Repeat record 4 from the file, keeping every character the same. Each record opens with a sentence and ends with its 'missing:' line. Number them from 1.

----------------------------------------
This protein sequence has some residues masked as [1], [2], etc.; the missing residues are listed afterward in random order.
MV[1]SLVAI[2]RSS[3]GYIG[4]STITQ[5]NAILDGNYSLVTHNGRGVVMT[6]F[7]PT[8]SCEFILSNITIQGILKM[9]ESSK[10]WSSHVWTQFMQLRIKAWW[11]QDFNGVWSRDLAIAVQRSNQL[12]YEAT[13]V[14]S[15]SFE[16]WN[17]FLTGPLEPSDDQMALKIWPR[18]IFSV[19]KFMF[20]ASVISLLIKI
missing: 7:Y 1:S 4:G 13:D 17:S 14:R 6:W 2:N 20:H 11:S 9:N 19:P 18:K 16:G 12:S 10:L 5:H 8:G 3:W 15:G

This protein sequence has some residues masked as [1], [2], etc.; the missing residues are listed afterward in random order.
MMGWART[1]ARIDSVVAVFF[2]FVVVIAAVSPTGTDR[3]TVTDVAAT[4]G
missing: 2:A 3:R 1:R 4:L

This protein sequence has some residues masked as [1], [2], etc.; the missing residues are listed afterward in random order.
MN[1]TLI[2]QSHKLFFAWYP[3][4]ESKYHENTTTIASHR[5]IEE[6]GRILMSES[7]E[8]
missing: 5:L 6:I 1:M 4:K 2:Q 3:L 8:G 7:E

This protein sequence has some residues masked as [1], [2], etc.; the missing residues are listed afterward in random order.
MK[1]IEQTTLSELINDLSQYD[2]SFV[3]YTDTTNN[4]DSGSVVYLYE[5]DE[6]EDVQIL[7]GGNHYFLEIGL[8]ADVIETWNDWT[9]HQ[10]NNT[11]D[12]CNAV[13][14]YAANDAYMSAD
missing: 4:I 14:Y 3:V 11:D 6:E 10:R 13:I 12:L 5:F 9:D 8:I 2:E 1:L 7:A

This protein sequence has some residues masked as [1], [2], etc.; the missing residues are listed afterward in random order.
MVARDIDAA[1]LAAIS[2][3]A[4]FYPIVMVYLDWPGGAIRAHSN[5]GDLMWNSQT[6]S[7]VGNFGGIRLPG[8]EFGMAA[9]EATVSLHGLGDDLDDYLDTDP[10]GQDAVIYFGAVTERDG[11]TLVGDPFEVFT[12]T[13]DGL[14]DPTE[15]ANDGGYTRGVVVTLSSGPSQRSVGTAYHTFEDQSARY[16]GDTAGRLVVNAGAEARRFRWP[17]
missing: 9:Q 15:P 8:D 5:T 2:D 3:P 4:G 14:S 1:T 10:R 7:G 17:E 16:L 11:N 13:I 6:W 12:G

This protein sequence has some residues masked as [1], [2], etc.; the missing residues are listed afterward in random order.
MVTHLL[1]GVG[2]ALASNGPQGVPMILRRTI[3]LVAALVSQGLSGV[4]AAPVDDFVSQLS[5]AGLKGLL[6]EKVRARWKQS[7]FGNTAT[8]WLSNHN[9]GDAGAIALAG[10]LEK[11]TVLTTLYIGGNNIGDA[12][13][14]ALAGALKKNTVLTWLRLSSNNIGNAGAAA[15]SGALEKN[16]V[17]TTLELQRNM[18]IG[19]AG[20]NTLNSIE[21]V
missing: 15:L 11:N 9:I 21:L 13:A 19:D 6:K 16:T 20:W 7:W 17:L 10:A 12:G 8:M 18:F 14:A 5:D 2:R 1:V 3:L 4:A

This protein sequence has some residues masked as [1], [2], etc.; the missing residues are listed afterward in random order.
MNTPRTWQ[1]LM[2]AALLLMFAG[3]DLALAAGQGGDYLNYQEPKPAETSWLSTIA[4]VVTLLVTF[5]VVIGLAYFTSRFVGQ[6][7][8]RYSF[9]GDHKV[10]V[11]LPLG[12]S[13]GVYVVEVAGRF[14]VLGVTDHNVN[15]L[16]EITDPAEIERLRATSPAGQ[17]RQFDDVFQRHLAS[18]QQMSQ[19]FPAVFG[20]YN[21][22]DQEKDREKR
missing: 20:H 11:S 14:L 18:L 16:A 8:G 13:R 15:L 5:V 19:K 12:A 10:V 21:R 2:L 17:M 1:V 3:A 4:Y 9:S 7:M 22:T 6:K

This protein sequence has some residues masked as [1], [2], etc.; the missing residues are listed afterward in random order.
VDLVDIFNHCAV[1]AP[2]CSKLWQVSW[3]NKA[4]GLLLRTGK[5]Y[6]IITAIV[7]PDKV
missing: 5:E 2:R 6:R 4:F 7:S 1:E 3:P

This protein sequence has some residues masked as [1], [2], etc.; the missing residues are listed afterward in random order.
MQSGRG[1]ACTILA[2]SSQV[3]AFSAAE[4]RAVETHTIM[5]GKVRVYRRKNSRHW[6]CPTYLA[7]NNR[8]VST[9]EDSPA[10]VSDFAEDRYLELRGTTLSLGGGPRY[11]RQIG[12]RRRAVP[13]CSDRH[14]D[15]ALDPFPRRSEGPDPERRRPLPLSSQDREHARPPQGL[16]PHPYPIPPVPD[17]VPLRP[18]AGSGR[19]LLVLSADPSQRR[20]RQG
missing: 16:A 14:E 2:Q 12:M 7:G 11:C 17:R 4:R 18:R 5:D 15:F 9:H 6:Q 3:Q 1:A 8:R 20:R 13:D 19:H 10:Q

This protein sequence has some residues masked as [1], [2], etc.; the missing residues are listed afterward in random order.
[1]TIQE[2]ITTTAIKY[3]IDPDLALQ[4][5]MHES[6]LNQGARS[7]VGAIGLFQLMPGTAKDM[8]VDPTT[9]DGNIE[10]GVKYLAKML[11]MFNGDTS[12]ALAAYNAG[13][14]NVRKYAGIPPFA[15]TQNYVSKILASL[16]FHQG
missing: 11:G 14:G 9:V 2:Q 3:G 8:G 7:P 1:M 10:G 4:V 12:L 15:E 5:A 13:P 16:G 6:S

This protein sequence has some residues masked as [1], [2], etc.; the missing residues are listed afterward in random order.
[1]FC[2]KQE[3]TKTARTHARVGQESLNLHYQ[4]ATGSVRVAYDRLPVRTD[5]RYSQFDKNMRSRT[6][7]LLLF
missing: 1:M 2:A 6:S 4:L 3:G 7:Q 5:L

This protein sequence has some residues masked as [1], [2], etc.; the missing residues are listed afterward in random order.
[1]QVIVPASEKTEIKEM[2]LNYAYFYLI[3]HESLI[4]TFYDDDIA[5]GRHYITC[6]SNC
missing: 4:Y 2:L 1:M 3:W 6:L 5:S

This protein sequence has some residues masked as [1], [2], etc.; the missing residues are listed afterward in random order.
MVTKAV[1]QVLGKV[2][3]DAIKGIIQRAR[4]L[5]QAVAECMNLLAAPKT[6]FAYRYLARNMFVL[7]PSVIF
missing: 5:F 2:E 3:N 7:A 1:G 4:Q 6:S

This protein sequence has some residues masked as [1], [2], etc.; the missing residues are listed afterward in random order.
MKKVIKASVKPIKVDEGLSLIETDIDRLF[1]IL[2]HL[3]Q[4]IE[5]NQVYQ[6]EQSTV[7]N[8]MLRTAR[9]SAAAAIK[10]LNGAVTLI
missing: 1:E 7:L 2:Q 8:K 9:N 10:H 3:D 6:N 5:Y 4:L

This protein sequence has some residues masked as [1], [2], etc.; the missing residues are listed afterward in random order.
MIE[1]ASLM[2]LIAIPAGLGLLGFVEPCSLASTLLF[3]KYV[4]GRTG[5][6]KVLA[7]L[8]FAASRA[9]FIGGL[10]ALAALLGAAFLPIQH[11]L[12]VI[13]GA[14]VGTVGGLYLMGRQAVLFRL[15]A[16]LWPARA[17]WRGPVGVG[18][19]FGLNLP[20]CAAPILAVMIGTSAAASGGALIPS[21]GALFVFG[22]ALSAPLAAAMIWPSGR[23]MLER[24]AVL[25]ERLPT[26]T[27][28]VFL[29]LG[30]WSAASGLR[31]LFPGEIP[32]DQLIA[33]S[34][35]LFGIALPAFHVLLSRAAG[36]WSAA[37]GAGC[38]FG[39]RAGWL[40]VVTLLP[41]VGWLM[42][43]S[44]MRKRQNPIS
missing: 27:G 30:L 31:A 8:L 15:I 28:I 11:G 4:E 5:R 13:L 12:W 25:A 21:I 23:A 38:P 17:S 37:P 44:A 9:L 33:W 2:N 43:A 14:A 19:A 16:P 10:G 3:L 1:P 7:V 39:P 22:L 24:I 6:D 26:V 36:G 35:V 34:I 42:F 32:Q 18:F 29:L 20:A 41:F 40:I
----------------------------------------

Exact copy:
This protein sequence has some residues masked as [1], [2], etc.; the missing residues are listed afterward in random order.
MK[1]IEQTTLSELINDLSQYD[2]SFV[3]YTDTTNN[4]DSGSVVYLYE[5]DE[6]EDVQIL[7]GGNHYFLEIGL[8]ADVIETWNDWT[9]HQ[10]NNT[11]D[12]CNAV[13][14]YAANDAYMSAD
missing: 4:I 14:Y 3:V 11:D 6:E 10:R 13:I 12:L 5:F 9:D 8:I 2:E 1:L 7:A